- If the landlord rents the premises to a tenant, then the tenant is the occupier.
- If the landlord rents the premises, he remains liable for common areas such as stairs, gardens etc.
- If the landlord grants a licence, then both are occupiers.
- If the landlord engages an independent contractor, then the landlord remains the occupier BUT the independent contractor may be the occupier if he has a high level of control.
Sunday, 7 December 2014
Q: A friend of mine came over to my house for a birthday party. She tripped on some loose tiles and ended up fracturing her wrist when she fell. Am I responsible even though I didn't know?
A: Yes, you are responsible. As an occupier, you are responsible for injuries to certain persons on your property/premises; this is called occupier's liability.
Here’s the law surrounding this topic.
Who is an occupier?
According to Wheat v Lacon (1966), an occupier exercises a sufficient degree of control over the premises
In this case, 4 categories of Occupiers were identified:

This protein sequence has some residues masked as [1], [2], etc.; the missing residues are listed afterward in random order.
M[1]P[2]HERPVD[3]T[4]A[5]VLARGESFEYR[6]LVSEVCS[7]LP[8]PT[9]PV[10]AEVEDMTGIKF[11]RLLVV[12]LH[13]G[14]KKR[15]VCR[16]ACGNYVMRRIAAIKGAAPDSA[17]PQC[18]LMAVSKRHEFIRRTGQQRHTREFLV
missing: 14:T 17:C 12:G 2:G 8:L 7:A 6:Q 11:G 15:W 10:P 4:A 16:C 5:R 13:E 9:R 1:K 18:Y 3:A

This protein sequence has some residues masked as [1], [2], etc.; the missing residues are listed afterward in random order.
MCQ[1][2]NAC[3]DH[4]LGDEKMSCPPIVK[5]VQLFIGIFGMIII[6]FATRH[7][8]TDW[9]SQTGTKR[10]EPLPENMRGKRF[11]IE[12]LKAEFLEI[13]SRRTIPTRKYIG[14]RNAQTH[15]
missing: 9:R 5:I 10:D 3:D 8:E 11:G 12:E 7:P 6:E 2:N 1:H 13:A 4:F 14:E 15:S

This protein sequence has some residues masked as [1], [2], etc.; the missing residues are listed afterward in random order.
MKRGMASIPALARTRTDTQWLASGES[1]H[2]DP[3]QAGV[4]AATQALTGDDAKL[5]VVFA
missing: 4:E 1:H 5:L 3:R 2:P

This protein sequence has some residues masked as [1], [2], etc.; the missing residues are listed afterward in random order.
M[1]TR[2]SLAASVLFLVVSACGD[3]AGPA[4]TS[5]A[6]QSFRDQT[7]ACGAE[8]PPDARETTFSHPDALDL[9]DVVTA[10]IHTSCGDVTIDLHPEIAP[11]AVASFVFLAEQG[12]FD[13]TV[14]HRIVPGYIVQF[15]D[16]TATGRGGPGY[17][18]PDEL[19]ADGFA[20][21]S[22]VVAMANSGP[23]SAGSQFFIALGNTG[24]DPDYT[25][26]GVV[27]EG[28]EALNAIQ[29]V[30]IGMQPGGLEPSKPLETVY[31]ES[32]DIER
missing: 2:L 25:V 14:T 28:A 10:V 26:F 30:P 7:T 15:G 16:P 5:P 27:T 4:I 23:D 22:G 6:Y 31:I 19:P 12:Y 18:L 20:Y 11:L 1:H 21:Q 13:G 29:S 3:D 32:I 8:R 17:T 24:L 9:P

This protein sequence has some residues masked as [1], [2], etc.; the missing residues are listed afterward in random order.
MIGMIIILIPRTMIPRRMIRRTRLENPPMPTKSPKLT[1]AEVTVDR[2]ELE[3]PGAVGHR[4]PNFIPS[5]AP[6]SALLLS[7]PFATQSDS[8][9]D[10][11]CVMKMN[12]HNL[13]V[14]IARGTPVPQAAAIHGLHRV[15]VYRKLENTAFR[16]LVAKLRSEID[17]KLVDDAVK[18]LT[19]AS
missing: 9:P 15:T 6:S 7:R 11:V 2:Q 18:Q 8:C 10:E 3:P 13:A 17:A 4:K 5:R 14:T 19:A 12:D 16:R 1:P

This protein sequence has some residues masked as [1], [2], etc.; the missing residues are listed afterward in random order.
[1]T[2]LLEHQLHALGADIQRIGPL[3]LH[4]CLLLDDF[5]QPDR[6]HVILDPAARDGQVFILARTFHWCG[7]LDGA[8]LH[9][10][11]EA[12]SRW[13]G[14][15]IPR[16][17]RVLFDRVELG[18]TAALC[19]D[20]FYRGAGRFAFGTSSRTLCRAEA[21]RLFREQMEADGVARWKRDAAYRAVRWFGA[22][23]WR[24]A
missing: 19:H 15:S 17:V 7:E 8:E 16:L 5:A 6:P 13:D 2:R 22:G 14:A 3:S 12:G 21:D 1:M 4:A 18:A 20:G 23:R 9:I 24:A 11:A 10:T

What are premises?
“… any fixed or moveable structure, including any vessel, vehicle or aircraft.”
Occupiers must keep premises in a reasonably safe condition. There must be “negligence”, “defect” or “danger” with the premises for a claim to succeed.
Categories of persons on property:
Anyone with expressed or implied permission to be on the property.
Includes permission granted by law:
Police Officers and Health Inspectors.
Jehovah’s Witnesses? Political Canvassers?
Robson v. Hallet (1967)
“...when a householder lives in a dwelling house to which there is a garden in front and does not lock the gate of the garden it gives an implied licence to any member of the public who has lawful reason for doing so to proceed from the gate to the front door or the back door...”
According to Addie v Dumbreck , there is no duty of care owed to trespassers. The only duty was not to inflict harm wilfully.